Saturday, January 29, 2011

The Egg Dumpling

Several conversations were had between me and my mom drilling down the menu for our Chinese New Year dinner.  Among them was the discussion on a soup course.  I feel a soup course is essential for any Chinese celebration dinner.  But, the list of dishes were growing long and editing had to be done.  A compromise of a hot pot would be the route to take.  My brother in law loves these Lions Head meatballs my mom makes.  So, I asked my mom to make those and I would make a hot pot with napa cabbage, tofu, shrimp and what else?  For a holiday, my mom said, you must then add egg dumplings.  Ah, a chance to make something new!  My mom said, as a child, it was always her responsibility to make egg dumplings for the family.  I could imagine her standing in front of a large pan diligently cooking each egg, filling it, and folding it over before the top side of the egg hardened so that it would stick together.  The egg must be just thick enough to hold the filling, but not so thick it becomes a mini omelet.  A test in skill, accuracy, and patience and quickness at same time.  I will carry on this tradition with my kids, but first, I must master it.


3/4 lb ground pork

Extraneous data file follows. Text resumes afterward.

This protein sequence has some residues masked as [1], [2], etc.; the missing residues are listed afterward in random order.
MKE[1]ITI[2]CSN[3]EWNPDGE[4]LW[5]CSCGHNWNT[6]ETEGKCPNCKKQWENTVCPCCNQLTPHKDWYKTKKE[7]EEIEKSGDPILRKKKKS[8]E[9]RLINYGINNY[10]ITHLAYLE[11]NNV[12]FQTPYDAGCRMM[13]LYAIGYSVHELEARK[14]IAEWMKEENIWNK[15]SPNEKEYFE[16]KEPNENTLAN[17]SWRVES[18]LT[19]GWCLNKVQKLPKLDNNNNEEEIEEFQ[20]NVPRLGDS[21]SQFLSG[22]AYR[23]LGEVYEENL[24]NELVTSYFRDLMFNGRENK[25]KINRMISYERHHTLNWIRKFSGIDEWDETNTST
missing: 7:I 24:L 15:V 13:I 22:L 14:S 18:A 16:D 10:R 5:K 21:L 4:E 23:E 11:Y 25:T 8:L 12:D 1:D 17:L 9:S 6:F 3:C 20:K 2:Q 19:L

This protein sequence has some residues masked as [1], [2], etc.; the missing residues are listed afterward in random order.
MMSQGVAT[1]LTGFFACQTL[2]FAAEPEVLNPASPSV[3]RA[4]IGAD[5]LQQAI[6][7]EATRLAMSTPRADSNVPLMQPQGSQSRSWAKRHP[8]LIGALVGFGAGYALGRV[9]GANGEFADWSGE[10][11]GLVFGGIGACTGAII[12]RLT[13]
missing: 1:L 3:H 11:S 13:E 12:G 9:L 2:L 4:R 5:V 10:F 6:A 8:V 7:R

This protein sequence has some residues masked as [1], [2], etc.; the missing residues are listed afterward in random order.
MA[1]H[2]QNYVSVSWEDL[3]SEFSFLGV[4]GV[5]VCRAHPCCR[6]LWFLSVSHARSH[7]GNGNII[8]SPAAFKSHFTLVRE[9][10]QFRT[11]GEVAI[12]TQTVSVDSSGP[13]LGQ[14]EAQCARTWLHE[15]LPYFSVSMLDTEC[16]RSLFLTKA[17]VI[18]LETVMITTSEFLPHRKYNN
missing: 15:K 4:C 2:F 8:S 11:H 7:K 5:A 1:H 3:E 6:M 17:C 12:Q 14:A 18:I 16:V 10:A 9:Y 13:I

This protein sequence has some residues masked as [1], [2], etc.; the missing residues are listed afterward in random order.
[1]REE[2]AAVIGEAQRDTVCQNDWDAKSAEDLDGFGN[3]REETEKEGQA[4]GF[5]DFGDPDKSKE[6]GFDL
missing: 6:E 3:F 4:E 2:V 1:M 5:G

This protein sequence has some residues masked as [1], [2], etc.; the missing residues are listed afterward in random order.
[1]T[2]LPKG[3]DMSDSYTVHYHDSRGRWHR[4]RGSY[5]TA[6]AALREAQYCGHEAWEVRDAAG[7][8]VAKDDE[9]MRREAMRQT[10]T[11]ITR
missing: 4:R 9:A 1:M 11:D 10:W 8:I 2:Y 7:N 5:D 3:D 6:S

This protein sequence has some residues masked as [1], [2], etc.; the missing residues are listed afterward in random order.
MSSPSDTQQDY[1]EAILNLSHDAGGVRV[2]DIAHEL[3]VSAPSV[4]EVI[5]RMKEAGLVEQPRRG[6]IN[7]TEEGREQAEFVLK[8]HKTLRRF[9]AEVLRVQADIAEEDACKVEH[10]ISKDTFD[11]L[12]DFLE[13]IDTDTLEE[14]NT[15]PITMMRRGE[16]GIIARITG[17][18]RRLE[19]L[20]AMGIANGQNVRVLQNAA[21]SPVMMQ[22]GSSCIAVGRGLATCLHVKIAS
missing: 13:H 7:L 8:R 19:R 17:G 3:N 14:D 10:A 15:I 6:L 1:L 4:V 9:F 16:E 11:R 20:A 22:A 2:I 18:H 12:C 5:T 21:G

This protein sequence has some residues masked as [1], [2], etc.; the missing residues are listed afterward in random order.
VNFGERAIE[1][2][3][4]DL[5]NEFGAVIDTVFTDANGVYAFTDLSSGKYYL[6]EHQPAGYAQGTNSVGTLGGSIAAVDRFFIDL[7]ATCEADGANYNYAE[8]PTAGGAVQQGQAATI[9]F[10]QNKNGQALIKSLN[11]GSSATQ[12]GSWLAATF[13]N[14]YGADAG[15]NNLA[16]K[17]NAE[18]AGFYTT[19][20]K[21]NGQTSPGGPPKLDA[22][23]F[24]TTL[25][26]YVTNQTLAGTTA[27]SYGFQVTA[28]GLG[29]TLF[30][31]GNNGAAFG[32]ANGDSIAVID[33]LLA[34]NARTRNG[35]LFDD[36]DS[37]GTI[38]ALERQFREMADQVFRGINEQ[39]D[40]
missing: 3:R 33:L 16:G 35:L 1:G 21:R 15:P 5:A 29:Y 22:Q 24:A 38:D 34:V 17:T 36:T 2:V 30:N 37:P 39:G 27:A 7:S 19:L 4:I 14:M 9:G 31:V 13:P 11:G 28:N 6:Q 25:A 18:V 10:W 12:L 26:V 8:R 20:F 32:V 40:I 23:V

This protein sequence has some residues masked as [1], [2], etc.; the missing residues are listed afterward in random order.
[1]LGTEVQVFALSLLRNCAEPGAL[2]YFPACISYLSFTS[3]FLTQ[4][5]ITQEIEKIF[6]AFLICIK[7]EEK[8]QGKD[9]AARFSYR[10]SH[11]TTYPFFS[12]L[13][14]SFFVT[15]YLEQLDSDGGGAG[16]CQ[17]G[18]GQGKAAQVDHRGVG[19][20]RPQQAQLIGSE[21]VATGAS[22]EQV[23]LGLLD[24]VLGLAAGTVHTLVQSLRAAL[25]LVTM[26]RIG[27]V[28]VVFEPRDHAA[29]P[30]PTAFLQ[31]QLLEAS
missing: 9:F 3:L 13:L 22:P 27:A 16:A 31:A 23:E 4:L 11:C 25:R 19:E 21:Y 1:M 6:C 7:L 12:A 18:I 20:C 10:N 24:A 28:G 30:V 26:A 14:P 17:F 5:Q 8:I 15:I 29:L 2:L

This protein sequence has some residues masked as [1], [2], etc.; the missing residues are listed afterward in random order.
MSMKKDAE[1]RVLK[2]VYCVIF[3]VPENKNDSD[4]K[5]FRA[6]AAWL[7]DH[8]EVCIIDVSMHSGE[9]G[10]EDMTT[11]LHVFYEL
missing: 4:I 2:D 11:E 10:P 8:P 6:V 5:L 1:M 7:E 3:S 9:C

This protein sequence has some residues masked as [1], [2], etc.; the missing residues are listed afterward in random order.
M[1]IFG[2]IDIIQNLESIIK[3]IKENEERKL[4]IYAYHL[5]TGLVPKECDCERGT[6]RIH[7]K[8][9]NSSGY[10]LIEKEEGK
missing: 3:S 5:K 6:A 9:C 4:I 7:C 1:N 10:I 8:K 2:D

1/3 lb white shrimp, finely chopped with a cleaver
2 scallions, finely minced
1 tsp minced ginger
1 tsp sugar
1 tbsp rice wine
2 tbsp light soy sauce
2 tsp sesame oil
1/4 tsp salt
1/4 cup water


Mix all ingredients together.  Let sit in the refrigerator for at least an hour or so.  
To make the dumplings:
Beat 12 eggs together with a little bit of salt.  Heat a well seasoned or non-stick pan over medium to medium-low heat.  Using a small ladle, or a measuring cup with spout, pour a little bit of egg slowly onto the pan, enough to make a small round about 3" in diameter.  Once the bottom of the egg has hardened, place a small, bite-sized portion of filling on one side of the egg.  Before the top of the egg hardens, fold it over onto itself.  I would suggest doing these one at a time, until you master the process.  If your egg tears a little, fear not, dab with a little bit of raw egg to fix the hole.  Once the egg has sealed, remove from pan and set aside.  The filling will be raw, but it will cook in the soup of the hot pot.  You should have about 36 or so dumplings all together.   Delicate and delicious.





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